Iain Erskine Fulbridge Primary Headteacher on SATS.

Iain Erskine Headteacher of Fulbridge Primary School Peterborough points out the shortcomings of the SATS assessment system on the day that many headteachers from two national unions have called a boycott of this year’s tests. Broadcast at 07:40 on Monday 10th May 2010 in the Paul Stainton Breakfast Show on BBC Radio Peterborough.

STAINTON: Iain Erskine is the Headmaster from Fulbridge Primary School in Peterborough. Morning Iain.
ERSKINE: Good morning.
STAINTON: What are you doing then? Are you Satting or not Satting?
ERSKINE: Well I’m a bit of a chicken. I am doing the SATs, yes. If somebody had said to me last September before the whole sort of journey towards SATs began, I’d have said definitely, no I won’t do them. But at the last minute I found it very hard to make the decision not to go ahead with them.
STAINTON: Because the thing is these kids prepare for them. don’t they, and they put a lot of work in ahead of time.
ERSKINE: Yes. I mean I totally agree a lot of our children would say the same as the Park Lane children there, but when we surveyed them the other week, when it came to a head, they wanted to go ahead with them for the reasons you said really. They’ve done a lot of work, there’s a lot of time and effort by the staff as well as the children, and I liken it a little bit to preparing for a sporting event, whether it’s the World Cup or whatever, and at the last minute saying, no we’re not going to do it. You’ve done all the preparation, but then you don’t. The only difference of course is that I do totally agree that SATs are flawed, they’re not a good measure, there’s no end of things wrong with them, and they do need to go. And the shame of it is that a lot of heads I know feel the same as I do. A lot of schools do, and we’d prefer not to do them. So it’s a little misleading. There’ll be a lot of schools doing them who really don’t want to do them.
STAINTON: It’s amazing that the people that suffer from this are the kids really aren’t they, whichever way you look at it, they’re doing the work for it, some schools not doing the SATs, you know, and like you say maybe the SATs are not the right way to go, so the kids are doing loads of work for tests that don’t really mean anything. You’d think that head teachers and the Government and teaching unions could get together and sort this mess out really.
ERSKINE: There have been some signs within the Labour government and the Liberal Democrats in particular that they would move away from SATs I think. It’s taking a lot of persuasion. I think all educationalists, well that’s unfair to say all, but the vast majority of educationalists are against SATs, because they are unfair to children. They do put them through a lot of stress. Some schools, not all, will reduce the curriculum. They won’t do so much P.E. and the arts in Year 6. So that you get the comments like from the children from Park Lane that it’s hard work, it’s a lot of stress, it’s unfair, it’s not exciting. And that can happen. We try and avoid doing that at our school. But I know it happens. Because there’s so much emphasis put on the SATs results. A school is judged basically on their SATs results, and the tests are flawed, particularly the writing. The writing, when children do the writing test, and I think they’ve got that tomorrow, when they get marked, one marker will mark them one way, another another, because there’s so much interpretation.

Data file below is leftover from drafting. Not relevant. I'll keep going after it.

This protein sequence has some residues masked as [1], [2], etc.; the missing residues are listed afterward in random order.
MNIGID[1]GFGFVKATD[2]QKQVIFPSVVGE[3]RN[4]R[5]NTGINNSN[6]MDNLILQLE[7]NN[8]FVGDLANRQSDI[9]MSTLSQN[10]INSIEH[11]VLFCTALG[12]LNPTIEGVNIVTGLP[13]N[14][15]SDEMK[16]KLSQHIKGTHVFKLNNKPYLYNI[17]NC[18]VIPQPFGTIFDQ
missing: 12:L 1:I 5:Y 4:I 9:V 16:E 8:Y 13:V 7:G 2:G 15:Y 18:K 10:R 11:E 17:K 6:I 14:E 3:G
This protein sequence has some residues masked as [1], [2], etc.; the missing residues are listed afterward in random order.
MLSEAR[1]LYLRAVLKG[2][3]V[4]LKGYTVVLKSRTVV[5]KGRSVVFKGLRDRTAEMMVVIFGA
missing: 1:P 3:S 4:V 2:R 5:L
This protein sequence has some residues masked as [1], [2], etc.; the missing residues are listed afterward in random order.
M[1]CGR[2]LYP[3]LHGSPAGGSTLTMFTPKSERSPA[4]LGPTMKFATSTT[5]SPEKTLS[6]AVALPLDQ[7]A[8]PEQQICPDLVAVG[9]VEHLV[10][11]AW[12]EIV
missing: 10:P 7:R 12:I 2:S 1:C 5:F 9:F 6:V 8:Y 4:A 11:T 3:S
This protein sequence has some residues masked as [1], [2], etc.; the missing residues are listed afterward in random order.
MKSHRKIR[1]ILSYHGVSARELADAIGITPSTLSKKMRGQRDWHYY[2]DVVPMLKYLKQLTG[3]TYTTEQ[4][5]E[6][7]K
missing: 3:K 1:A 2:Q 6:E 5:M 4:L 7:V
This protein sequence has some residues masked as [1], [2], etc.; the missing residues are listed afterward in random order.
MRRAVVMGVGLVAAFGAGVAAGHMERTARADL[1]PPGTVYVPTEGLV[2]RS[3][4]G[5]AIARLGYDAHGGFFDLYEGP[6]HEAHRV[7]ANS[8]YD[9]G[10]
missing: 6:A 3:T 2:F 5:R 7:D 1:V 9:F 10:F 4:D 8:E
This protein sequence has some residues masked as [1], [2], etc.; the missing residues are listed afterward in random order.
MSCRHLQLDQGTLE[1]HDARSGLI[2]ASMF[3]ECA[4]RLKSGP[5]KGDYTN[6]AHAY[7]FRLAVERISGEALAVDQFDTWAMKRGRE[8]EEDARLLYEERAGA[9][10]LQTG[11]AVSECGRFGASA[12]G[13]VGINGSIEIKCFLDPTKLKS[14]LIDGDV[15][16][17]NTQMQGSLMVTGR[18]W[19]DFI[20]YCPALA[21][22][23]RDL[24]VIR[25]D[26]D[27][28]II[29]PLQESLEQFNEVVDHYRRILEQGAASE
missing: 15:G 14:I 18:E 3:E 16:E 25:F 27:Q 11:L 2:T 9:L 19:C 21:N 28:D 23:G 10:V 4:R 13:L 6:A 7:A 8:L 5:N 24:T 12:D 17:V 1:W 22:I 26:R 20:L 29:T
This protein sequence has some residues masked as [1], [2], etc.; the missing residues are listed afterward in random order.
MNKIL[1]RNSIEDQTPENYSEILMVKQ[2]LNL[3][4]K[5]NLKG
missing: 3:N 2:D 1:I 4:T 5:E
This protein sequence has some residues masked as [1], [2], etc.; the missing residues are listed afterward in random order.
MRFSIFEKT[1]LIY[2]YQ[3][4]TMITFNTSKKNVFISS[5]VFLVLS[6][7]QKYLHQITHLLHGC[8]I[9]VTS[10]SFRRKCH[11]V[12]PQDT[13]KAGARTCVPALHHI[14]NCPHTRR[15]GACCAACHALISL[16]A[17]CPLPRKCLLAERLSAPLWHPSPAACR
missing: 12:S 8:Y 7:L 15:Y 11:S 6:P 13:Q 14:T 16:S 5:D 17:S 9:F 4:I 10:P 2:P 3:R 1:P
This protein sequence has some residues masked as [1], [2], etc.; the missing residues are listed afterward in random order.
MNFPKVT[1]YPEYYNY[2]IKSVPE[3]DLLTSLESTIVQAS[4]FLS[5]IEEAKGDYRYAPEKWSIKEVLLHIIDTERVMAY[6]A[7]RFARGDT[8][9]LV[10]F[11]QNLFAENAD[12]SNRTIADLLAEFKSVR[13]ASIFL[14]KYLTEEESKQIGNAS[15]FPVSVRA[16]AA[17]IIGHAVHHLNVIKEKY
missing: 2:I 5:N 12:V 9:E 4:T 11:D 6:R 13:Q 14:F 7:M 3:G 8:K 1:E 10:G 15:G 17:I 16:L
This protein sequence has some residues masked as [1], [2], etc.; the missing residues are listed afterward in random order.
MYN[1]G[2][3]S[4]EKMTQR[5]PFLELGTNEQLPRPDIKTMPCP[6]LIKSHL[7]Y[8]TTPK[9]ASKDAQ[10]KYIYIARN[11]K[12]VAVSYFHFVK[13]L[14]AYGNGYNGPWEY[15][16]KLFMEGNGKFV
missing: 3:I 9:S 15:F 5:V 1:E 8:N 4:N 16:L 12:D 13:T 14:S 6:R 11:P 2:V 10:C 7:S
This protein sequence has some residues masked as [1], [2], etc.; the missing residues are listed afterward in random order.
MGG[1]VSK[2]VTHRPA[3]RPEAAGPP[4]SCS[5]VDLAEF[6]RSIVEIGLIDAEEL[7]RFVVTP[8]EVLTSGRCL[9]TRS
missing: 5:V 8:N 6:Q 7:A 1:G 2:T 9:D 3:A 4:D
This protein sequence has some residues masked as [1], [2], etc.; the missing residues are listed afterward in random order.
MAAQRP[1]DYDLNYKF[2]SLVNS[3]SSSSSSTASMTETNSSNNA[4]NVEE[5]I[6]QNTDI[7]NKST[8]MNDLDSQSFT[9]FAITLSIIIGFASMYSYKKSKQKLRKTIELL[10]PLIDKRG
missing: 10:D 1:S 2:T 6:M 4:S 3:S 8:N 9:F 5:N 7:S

STAINTON: So a waste of time then?
ERSKINE: Oh I think so. Absolute waste of time. And a totally unfair judgement. Most OFSTED reports, I think 98% of OFSTED reports, your final judgement is the same as the judgement they give for your standard, basically your SATs tests. A totally flawed system. If they stopped, then a lot of people would be out of work at local authority and government level, there’d be a lot of people twiddling their fingers because they won’t know what to do.
STAINTON: Well we need to make some cuts anyway, don’t we?
ERSKINE: Well yes, I think we do. So they would be a good thing to get rid of. And I actually think standards would go up in reading, writing and maths, because then you would teach much more .. a much more meaningful curriculum. It wouldn’t be geared to very narrow tests, which really don’t make children think. All they’ve got to do is learn the facts, and regurgitate them on a piece of paper. that’s all you’ve got to do for SATs really. There’s very little understanding and you’re not a true mathematician if you’re good at SATs.
STAINTON: Iain, thank you for explaining that very clearly for us. Iain Erskine head master from Fulbridge Primary School. They will be going ahead with their SATs today rather begrudgingly. Fifty five primary schools in Peterborough. Three have chosen to boycott the SATs, they’re West Town, Gladstone and Wittering Primary School. We spoke to Robert Laurie who’s the head teacher at Wittering. When asked why he’s made this decision he said “Wittering had consistently good SATs results, however thirty six children out of forty two said they didn’t want to do the SATs”. What is the point in them? A complete waste of time, according to Iain Erskine from Fulbridge Primary School.